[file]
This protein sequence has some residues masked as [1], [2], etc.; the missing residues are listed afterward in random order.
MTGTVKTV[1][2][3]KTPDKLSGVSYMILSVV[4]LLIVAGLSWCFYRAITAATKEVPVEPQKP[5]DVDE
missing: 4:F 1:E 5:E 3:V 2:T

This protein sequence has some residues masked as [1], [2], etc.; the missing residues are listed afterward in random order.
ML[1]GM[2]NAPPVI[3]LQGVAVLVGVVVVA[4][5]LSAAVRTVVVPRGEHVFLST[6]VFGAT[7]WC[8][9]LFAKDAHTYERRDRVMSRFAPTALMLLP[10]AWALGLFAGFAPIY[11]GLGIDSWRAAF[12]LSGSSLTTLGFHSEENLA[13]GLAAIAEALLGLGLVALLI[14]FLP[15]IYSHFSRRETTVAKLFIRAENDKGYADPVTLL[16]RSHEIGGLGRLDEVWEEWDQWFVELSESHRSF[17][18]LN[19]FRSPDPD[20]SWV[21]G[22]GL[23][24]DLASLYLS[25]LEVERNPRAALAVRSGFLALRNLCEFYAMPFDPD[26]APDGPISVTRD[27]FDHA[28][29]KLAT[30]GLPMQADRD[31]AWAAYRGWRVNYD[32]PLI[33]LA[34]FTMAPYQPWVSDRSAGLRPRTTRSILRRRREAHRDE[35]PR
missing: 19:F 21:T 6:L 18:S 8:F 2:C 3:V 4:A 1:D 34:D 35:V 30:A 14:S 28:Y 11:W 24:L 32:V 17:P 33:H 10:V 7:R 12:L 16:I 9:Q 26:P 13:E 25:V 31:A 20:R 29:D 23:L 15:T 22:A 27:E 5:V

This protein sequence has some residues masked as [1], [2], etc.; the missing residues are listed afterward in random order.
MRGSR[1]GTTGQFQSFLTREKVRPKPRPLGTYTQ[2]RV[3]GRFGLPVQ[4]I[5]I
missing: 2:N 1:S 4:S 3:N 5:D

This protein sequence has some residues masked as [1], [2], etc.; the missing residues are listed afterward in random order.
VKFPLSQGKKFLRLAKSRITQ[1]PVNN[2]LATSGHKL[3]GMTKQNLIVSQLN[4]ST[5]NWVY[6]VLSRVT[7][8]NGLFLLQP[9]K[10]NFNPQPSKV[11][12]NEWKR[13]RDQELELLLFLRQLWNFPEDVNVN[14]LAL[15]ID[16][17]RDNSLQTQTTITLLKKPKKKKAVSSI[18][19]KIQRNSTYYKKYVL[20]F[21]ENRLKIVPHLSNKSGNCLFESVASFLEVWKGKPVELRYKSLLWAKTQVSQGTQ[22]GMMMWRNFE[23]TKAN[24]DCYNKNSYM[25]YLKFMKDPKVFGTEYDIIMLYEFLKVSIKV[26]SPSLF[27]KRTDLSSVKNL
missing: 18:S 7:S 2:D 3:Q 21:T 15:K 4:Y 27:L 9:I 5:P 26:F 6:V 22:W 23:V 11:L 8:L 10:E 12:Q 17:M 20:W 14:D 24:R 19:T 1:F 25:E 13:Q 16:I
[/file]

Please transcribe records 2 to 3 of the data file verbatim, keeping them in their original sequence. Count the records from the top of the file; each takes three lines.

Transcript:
This protein sequence has some residues masked as [1], [2], etc.; the missing residues are listed afterward in random order.
ML[1]GM[2]NAPPVI[3]LQGVAVLVGVVVVA[4][5]LSAAVRTVVVPRGEHVFLST[6]VFGAT[7]WC[8][9]LFAKDAHTYERRDRVMSRFAPTALMLLP[10]AWALGLFAGFAPIY[11]GLGIDSWRAAF[12]LSGSSLTTLGFHSEENLA[13]GLAAIAEALLGLGLVALLI[14]FLP[15]IYSHFSRRETTVAKLFIRAENDKGYADPVTLL[16]RSHEIGGLGRLDEVWEEWDQWFVELSESHRSF[17][18]LN[19]FRSPDPD[20]SWV[21]G[22]GL[23][24]DLASLYLS[25]LEVERNPRAALAVRSGFLALRNLCEFYAMPFDPD[26]APDGPISVTRD[27]FDHA[28][29]KLAT[30]GLPMQADRD[31]AWAAYRGWRVNYD[32]PLI[33]LA[34]FTMAPYQPWVSDRSAGLRPRTTRSILRRRREAHRDE[35]PR
missing: 19:F 21:T 6:L 18:S 8:F 2:C 3:V 4:A 1:D 34:D 35:V 30:A 14:S 28:Y 11:W 24:L 32:V 17:P 33:H 10:V 7:R 12:L 16:I 9:Q 26:P 13:E 25:V 31:A 20:R 29:D 23:L 15:T 22:A 27:E 5:V

This protein sequence has some residues masked as [1], [2], etc.; the missing residues are listed afterward in random order.
MRGSR[1]GTTGQFQSFLTREKVRPKPRPLGTYTQ[2]RV[3]GRFGLPVQ[4]I[5]I
missing: 2:N 1:S 4:S 3:N 5:D